Warren William is largely forgotten today, though he was a prolific film actor for Warner Bros. during the Depression. He did not have the reputation or long career of peers Jimmy Cagney, Edward G. Robinson, or William Powell, but William makes an interesting study for a couple of reasons. The Warner Bros. films of the early 1930s were ripped from the headlines of the day. They featured characters who struggled with issues of employment whether they were scrambling for a job, conniving to keep their job, or turning to crime because legitimate work eluded them. William’s urbane, well-dressed persona was suited to this hard-scrabble world because he could play the cold-hearted millionaires, abusive bosses, and society sophisticates who clashed with the working folk. Also, his career peaked in the early to mid-1930s, which parallels most of the pre-Code era (1930 to 1934). Several of William’s films include the edgy situations, randy characters, and provocative dialogue that we have all come to love about pre-Code movies.
Posted by R. Emmet Sweeney on July 24, 2012
This astounding publicity shot of a screwfaced James Cagney reluctantly probing the shoulder of a coolly admiring Claire Dodd should sell anyone on the value of Hard To Handle (1933), or of the two new volumes of WB’s Forbidden Hollywood DVD series that is releasing it. The way Cagney separates his left ring and pinky fingers – as if he couldn’t bear to put the effort into using all five digits – exemplifies his casual mastery (even in PR shoots!) in fleshing out the con-artist cads he played throughout this period. And this is only one of the pleasures found within volumes 4 and 5 of the series, which includes a trio of treats from director William Dieterle, and snappy banter from the likes of Barbara Stanwyck and Joan Blondell. The last edition appeared in 2009, containing a bevy of depression-scarred William Wellman films, but as DVD sales have continued to crater, so has the prominence of this series, with the new editions being released on WB’s movies-on-demand line, the Warner Archive.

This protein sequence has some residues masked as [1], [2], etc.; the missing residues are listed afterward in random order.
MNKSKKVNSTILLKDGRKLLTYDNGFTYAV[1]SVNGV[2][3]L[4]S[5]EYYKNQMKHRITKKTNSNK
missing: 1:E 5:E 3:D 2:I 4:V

Posted by Kimberly Lindbergs on February 9, 2012
Marlene Dietrich in MOROCCO (1930)
Two of the most intriguing performances that were nominated for an Oscar this year can be found in ALBERT NOBBS (2011). In the film Glenn Close and Janet McTeer play women who decide to dress as men in order to find work in 19th century Dublin. I haven’t had a chance to see the film yet but while I was watching the trailer recently I started thinking about how many talented women have portrayed male characters in movies. I thought I’d share some information about some of the most compelling films featuring actresses in gender defying roles as well as actresses who just looked darn good in menswear but the list of names I compiled exceeded my expectations. What follows isn’t a complete list of films featuring cross-dressing actresses but I hope it’s a good jumping off point for anyone curious about the history of girls being boys in the movies.
Posted by David Kalat on February 4, 2012
Last week we visisted with Fantomas, the Lord of Terror. This week it’s his opposite number’s turn in the spotlight—the Gentleman Thief, Arsene Lupin.
Posted by David Kalat on August 20, 2011
Take a look at this poster and tell me what you think this movie is about:
Posted by R. Emmet Sweeney on July 12, 2011
Kay Francis dreamily asks for your complicit silence. She is about to commit an illicit act, and it would be gentlemanly not to speak of it. So I shan’t, although I will spill fawning words about the film that encloses her, William Dieterle’s Jewel Robbery (1932). It is screening as part of Film Forum’s Essential Pre-Code series (and airs on TCM on occasion), a near annual festivity of tough-talking immorality that begins this Friday, July 15th. Released the same year as Ernst Lubitsch’s similarly themed Trouble in Paradise (and double-billed with it on August 7/8), Dieterle’s debonair crime fantasy was necessarily overshadowed, but should be reckoned with as a major work in its own right.
Posted by Susan Doll on June 20, 2011
In the twilight of her career, sassy, brassy Joan Blondell reflected on her star image by noting, “I was the fizz on the soda.” Considering her talent for snappy patter, her ability to get the most out of one-liners, and her full, robust figure, the description is apt. Like Katharine Hepburn, Joan Crawford, Bette Davis, Barbara Stanwyck, and Ginger Rogers, Blondell enjoyed a long career stretching over several decades, and yet she lacks the critical and popular recognition of her peers. Perhaps this slight is the result of playing the second female lead most often, alongside Rogers, Una Merkel, Barbara Stanwyck, or Ruby Keeler, who tended to get higher billing than she did. Only in hour-long programmers or B-films did Blondell get to play the lead. I have always enjoyed her wise-cracking characters, but it wasn’t until recently, while doing some research on Blondell, that I realized what a terrific movie star she really was.